As much fun as Patterson is having working with his students, many of his students are realizing graphic arts, coding, and cyber security – all of which are being practiced in the IMP classroom – are plausible career options in the future. Each student is building their resume that will go far beyond Chesapeake High School.

Students are experiencing what it means to work as an integrated team producing games that align with customer needs. They are immersed in skill-based learning that supports the various needs present in the educational games they are building,” Chesapeake High School Assistant Principal Amanda Furst shared. “Because they are empowered to be creative, students are experiencing higher levels of confidence, self-esteem, and pride as they see their work being used school wide.”

Students collaborating in computer lab.










Building More Than a Classroom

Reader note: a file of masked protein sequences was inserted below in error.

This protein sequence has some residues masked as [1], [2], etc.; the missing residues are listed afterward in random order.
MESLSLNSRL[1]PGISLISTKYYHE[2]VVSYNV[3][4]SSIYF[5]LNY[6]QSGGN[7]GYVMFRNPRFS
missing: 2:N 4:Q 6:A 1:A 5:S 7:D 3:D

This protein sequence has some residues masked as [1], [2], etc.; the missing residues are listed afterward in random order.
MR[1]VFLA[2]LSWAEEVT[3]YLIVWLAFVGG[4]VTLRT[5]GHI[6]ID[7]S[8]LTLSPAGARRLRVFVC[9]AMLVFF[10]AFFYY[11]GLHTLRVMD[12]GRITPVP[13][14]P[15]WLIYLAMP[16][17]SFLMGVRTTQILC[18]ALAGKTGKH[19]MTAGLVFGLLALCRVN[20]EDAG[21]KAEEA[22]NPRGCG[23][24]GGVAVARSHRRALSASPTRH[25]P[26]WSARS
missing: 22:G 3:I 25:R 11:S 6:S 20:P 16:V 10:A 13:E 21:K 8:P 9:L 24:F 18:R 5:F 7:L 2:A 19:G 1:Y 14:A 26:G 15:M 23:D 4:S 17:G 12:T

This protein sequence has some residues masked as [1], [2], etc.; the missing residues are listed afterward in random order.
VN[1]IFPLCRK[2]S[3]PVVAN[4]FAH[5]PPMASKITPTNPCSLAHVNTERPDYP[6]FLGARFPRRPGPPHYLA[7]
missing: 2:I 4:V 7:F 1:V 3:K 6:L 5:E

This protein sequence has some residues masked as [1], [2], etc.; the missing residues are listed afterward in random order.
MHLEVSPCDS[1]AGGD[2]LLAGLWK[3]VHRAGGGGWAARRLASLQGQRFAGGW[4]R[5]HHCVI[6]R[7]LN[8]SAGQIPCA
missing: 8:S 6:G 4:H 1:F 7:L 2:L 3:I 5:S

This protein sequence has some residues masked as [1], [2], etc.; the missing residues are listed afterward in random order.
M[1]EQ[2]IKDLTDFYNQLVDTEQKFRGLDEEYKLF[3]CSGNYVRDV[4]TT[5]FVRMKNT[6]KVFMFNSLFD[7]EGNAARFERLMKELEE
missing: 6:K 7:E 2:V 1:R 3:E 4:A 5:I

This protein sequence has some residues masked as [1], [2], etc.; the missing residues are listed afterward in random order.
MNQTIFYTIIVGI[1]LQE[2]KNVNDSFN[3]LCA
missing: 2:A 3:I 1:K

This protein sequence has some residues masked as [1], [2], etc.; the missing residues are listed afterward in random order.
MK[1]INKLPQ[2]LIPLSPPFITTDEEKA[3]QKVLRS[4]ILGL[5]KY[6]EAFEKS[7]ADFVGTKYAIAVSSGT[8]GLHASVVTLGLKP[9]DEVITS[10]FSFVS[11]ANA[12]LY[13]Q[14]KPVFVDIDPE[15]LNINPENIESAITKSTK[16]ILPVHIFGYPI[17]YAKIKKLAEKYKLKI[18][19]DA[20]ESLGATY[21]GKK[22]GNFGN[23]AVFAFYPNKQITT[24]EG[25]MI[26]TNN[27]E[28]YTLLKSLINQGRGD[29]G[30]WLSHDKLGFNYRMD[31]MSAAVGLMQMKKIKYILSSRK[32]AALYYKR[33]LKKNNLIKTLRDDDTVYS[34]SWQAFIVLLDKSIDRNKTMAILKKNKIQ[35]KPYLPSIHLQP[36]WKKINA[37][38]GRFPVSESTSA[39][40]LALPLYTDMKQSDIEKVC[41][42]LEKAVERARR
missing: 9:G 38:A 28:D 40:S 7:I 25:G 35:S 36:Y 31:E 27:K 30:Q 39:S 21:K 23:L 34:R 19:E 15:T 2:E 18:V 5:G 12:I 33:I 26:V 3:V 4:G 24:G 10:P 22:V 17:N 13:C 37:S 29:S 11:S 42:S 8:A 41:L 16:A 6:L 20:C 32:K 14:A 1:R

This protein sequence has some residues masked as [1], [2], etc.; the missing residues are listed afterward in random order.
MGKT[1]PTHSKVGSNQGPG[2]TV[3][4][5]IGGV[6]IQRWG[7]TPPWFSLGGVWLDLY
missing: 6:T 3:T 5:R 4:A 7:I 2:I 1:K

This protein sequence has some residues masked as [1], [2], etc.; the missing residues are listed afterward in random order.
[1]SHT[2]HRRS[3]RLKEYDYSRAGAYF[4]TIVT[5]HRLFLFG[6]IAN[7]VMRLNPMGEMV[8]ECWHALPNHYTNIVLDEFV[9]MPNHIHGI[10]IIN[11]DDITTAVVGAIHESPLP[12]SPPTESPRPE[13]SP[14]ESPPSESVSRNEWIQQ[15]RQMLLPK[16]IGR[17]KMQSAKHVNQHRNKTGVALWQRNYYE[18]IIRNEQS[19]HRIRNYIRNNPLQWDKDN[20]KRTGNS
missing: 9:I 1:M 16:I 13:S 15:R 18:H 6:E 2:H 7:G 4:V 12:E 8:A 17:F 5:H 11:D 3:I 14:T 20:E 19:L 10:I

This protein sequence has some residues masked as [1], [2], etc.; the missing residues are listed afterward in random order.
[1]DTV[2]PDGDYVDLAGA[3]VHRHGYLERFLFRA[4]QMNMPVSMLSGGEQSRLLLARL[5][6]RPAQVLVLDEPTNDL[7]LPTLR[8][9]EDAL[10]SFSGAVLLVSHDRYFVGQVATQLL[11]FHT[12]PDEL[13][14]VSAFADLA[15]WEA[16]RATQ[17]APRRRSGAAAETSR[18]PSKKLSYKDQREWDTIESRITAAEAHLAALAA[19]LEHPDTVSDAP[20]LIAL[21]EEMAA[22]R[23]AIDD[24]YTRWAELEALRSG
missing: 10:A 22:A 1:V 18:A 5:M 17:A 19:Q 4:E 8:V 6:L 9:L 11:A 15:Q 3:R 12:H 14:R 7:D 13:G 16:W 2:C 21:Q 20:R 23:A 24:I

In education, it’s not uncommon to hear about the power of transdisciplinary learning, but it’s often a lofty goal to achieve. However, this is where Patterson shines at Chesapeake High School. The virtual world(s), simulations, and games that Patterson and his IMP students create are designed specifically to support the entire Chesapeake High community, from helping teachers enhance lessons to immersing stakeholders in a game to explore the educational options within the magnet program. 

Patterson is not afraid to take risks and is agile in response to the barriers that ultimately present themselves. His unwavering commitment to innovation allows for students and teachers to thrive.


Fort McHenry Becomes a Virtual World

One of the most unique accomplishments coming out of Patterson’s classroom is his work with developing a virtual Fort McHenry, a historical site best known for it defended the Baltimore harbor from an attack by the British navy from the Chesapeake Bay during the War of 1812. Patterson and his students work has resulted in customized simulations that have been created for science and business teachers with the hopes of expanding this initiative by on-boarding math and social studies this year. 

Patterson’s success has garnered some notices from colleagues near and far as he will be sharing his work with his Fort McHenry simulations at the Magnet Schools of America annual conference.